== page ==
Julio Urias continues to amaze

I don’t have the superlatives to describe what 20-year-0ld,  Julio Urias did yesterday against the Reds but however you want to describe what he did, it was exactly what the Dodgers needed, and the last thing anything should have expected from someone who just turned 20-years-old barely a week ago.

  • Urias turned in six shutout innings, shutting down an offense that had humiliated the Dodger pitching staff the previous two games.
  • Urias gave the rotation the go a head to get 18 outs in a game, I don’t think they knew it was possible until they saw someone do it.
  • Urias gave the Dodgers the lead in the highly contested NL Western Division

Baseball Reference still considers the 2016 season to be the 19 year old season for Urias. And so using their criteria we can see that Urias keeps moving up the 19 year old season leader-board.

Urias broke Joe Moellers fifty-four-year-old record for LAD strikeouts for a teenager by fanning four in his 7/21/16 start giving him 48 compared to Joe’s 46.

With his start last night Urias now has sixty two strikeouts moving him into 9th place for strikeouts for National League pitchers,  19 or younger since 1958.

As you can see, Urias also holds the second  highest SO9 rate of any teenager since the LAD came into existence in 1958 using 50 strikeouts as the threshold.   Just Dwight Gooden  fanned hitters at a better rate then Julio.

As great as all these teenagers were, you don’t see any hall of fame pitchers here. Gooden didn’t fall victim to arm issues but to drugs. Gary Nolan had a massive bone spur, and the story about that will turn your gut when you see how disposable baseball felt about their greatest assets.  Joe Posnanki details how Frank Jobe saved Gary Nolan’s career.

He was 18 years old when he made his first start in the big leagues — he and Feller are the only two pitchers in baseball history to strike out 10 or more big league batters in a game before they turned 19 years old.

 

“Pitchers have to throw with pain,” his Reds manager Sparky Anderson told him. “Bob Gibson says every pitch he’s ever thrown cut him like a knife. You gotta pitch with pain, kid.”

Larry Dierker threw 1250 major league innings by the age of 23.   Mike McCormick would win a Cy Young at age 28 in 1967 for the Giants but he was never really more than an average pitcher.  Ray Sadecki became famous for getting traded from the Cardinals to the Giants for Orland Cepeda in 1966. Cepeda would lead the Cardinals to the 1967 World Championship while winning the MVP and eventually hit his way into the HOF.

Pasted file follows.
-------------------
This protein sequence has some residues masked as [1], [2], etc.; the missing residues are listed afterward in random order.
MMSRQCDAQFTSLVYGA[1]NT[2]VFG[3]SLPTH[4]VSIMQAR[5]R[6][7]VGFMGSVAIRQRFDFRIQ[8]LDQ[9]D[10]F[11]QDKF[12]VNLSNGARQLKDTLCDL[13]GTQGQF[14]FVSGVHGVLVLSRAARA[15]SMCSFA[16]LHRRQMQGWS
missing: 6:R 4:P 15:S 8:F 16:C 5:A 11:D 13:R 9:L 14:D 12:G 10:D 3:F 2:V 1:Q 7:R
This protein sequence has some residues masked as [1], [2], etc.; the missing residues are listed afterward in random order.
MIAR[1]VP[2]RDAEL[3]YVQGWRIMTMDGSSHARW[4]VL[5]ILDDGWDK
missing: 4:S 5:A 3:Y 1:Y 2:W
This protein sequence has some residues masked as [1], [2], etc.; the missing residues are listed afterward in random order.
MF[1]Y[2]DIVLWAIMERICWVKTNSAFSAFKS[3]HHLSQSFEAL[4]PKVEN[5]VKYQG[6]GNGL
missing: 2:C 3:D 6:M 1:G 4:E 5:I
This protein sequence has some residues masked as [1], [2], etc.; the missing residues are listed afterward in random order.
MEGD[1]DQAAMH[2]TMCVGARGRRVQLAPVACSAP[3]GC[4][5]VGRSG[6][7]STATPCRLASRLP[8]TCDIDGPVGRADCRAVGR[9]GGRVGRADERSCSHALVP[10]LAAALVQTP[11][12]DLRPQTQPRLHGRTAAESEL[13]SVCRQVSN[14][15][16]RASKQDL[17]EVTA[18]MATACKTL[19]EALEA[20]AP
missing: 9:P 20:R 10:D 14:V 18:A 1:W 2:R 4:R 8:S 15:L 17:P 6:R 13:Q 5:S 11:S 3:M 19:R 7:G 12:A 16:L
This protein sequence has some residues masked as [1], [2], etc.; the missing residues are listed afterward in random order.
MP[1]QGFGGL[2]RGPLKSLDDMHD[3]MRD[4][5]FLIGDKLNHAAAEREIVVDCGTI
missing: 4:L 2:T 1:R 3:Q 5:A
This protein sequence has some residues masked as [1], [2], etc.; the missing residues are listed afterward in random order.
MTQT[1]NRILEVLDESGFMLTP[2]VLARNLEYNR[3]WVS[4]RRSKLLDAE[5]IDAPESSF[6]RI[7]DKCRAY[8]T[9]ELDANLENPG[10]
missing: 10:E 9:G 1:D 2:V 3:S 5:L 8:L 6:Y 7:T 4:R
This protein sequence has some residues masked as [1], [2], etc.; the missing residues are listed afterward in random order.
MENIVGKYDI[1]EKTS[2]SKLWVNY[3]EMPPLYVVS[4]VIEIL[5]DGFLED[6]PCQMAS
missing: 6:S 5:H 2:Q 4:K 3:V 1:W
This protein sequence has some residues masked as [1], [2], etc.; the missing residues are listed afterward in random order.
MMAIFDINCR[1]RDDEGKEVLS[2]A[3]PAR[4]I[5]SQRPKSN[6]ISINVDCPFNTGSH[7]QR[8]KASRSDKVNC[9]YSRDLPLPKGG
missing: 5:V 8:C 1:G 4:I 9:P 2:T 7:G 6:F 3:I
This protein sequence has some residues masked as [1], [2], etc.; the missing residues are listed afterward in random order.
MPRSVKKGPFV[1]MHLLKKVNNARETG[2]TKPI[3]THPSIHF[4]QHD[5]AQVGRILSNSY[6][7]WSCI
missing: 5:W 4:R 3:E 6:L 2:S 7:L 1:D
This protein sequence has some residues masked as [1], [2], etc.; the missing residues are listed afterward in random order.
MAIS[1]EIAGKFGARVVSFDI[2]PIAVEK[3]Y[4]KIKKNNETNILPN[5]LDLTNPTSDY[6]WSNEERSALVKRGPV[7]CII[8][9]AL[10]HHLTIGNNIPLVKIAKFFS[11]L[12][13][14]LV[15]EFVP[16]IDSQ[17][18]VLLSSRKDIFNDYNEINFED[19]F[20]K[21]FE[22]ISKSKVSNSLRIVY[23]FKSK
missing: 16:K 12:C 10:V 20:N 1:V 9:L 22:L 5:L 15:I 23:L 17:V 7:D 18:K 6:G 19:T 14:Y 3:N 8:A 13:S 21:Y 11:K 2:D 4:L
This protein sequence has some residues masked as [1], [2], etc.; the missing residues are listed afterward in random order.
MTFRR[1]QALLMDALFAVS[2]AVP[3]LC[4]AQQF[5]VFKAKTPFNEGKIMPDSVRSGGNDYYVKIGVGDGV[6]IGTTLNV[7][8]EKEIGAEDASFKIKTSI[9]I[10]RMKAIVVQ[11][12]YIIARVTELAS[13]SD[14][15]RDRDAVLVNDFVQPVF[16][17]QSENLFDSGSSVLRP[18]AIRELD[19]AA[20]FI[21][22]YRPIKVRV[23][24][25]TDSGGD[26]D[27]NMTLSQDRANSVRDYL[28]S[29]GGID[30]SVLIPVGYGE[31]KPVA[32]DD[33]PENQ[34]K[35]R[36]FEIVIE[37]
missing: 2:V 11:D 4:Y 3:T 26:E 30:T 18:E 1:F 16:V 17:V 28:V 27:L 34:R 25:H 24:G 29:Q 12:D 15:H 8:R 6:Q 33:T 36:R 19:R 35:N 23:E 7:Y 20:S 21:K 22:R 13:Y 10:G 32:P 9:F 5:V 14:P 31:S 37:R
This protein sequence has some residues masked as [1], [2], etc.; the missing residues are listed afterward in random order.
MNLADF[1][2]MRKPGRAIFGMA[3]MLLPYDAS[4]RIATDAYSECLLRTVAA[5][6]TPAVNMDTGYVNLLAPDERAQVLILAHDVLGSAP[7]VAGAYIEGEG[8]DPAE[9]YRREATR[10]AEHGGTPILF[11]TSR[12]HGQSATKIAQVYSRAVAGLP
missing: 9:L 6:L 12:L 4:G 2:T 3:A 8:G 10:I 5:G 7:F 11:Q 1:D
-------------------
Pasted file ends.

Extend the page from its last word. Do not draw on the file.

Here is the complete list of teenagers from 1958 on who struck out at least 40 hitters:

Below is the table for only NL pitchers from 1958 who were 19 or younger.

Player Year Age SO SO9 SO/W
Dwight Gooden 1984 19 276 11.39 3.78
Gary Nolan 1967 19 206 8.18 3.32
Larry Dierker 1965 18 109 6.69 2.95
Larry Dierker 1966 19 108 5.2 2.4
Ray Sadecki 1960 19 95 5.43 1.1
Billy McCool 1964 19 87 8.76 3
Mike McCormick 1958 19 82 4.14 1.37
Don Gullett 1970 19 76 8.81 1.73
Julio Urias 2016 19 62  9.8  3.6
Mike McQueen 1970 19 54 7.36 1.74
Joe Moeller 1962 19 46 4.83 0.79

 

Advertisements

3 Comments

  1. 68elcamino427

    LEFTY PEDRO!

    Urias SO/9 and SO/W place him at number two on the board next to Dwight Gooden.

    Thank you modern medicine and awareness that Urias has only thrown 22% of the innings Gooden did,putting him at numerous eight on the list for this category.

    AAA and MLB combined Urias has 102 IP on the season.
    With 40 games remaining in the regular season if the Dodgers leave Urias in the rotation, that would give him six more starts. Six innings per start would give 138 IP, which seems reasonable.

    Looks like the Dodgers need to keep Urias in the rotation until they clinch a playoff berth.

    Clinch it asap Dodgers! Need to keep some innings for the playoffs and WS!

    Like

Trackbacks

  1. Schebler & Peraza torment team that traded them to no avail | Dodgers, Yesterday and Today
  2. Day time Adrian Gonzalez ready to rumble | Dodgers, Yesterday and Today

Leave a Reply

Fill in your details below or click an icon to log in:

WordPress.com Logo

You are commenting using your WordPress.com account. Log Out / Change )

Twitter picture

You are commenting using your Twitter account. Log Out / Change )

Facebook photo

You are commenting using your Facebook account. Log Out / Change )

Google+ photo

You are commenting using your Google+ account. Log Out / Change )

Connecting to %s

%d bloggers like this: